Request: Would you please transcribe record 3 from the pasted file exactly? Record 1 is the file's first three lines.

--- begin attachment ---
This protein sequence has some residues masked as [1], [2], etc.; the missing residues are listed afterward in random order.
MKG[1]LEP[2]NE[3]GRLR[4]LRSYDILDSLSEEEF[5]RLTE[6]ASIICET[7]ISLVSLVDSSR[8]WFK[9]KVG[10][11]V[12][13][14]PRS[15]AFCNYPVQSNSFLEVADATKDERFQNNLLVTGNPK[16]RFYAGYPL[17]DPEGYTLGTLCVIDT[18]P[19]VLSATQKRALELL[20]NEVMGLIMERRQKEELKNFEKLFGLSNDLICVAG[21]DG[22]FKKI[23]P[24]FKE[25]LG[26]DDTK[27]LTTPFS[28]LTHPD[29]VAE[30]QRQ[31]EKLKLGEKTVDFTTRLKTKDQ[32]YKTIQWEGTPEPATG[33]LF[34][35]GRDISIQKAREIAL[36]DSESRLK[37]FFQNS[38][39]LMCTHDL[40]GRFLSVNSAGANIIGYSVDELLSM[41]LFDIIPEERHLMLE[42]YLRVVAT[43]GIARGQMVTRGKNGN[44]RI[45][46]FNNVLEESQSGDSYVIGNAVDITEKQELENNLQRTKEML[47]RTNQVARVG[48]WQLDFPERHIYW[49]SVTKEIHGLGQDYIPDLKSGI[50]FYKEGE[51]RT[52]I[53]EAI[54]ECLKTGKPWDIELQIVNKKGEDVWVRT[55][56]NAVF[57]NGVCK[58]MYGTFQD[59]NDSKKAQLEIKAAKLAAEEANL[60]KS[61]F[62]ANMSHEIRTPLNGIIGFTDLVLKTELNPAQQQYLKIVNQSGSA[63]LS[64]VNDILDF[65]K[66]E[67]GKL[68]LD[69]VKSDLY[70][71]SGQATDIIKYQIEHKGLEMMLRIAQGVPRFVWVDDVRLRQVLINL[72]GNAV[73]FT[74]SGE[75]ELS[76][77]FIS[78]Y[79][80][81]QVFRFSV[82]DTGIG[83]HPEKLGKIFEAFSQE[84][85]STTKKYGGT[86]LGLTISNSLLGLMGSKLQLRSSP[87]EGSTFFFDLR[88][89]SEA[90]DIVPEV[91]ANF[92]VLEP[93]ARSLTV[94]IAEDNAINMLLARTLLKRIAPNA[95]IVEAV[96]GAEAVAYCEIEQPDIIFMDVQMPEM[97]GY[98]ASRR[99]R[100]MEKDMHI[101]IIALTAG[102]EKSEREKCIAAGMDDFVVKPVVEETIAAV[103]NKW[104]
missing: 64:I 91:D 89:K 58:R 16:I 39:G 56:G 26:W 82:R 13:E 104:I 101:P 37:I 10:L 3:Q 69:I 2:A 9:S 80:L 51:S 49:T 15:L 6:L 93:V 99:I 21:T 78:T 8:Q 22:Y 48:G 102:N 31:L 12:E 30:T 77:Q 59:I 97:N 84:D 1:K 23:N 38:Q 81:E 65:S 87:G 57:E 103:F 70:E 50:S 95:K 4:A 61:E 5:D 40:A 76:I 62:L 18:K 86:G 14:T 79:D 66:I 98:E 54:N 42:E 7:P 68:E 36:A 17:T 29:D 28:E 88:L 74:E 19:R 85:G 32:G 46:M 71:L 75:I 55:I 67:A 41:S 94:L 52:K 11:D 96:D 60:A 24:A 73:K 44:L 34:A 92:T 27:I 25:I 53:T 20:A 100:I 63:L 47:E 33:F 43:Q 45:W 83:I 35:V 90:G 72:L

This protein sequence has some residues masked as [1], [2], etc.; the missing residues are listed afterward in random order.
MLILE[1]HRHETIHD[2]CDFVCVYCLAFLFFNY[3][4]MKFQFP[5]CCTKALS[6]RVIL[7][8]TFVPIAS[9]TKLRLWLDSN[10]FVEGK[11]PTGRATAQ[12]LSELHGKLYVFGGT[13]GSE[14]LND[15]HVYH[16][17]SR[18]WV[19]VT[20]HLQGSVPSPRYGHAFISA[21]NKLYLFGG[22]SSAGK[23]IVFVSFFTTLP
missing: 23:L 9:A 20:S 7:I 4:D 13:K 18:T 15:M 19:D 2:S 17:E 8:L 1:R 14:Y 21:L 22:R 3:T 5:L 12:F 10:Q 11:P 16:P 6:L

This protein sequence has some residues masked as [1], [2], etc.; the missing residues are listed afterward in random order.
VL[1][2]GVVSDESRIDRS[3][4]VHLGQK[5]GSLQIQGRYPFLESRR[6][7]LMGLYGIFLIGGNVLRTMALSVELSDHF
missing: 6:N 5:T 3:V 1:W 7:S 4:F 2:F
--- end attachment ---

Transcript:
This protein sequence has some residues masked as [1], [2], etc.; the missing residues are listed afterward in random order.
VL[1][2]GVVSDESRIDRS[3][4]VHLGQK[5]GSLQIQGRYPFLESRR[6][7]LMGLYGIFLIGGNVLRTMALSVELSDHF
missing: 6:N 5:T 3:V 1:W 7:S 4:F 2:F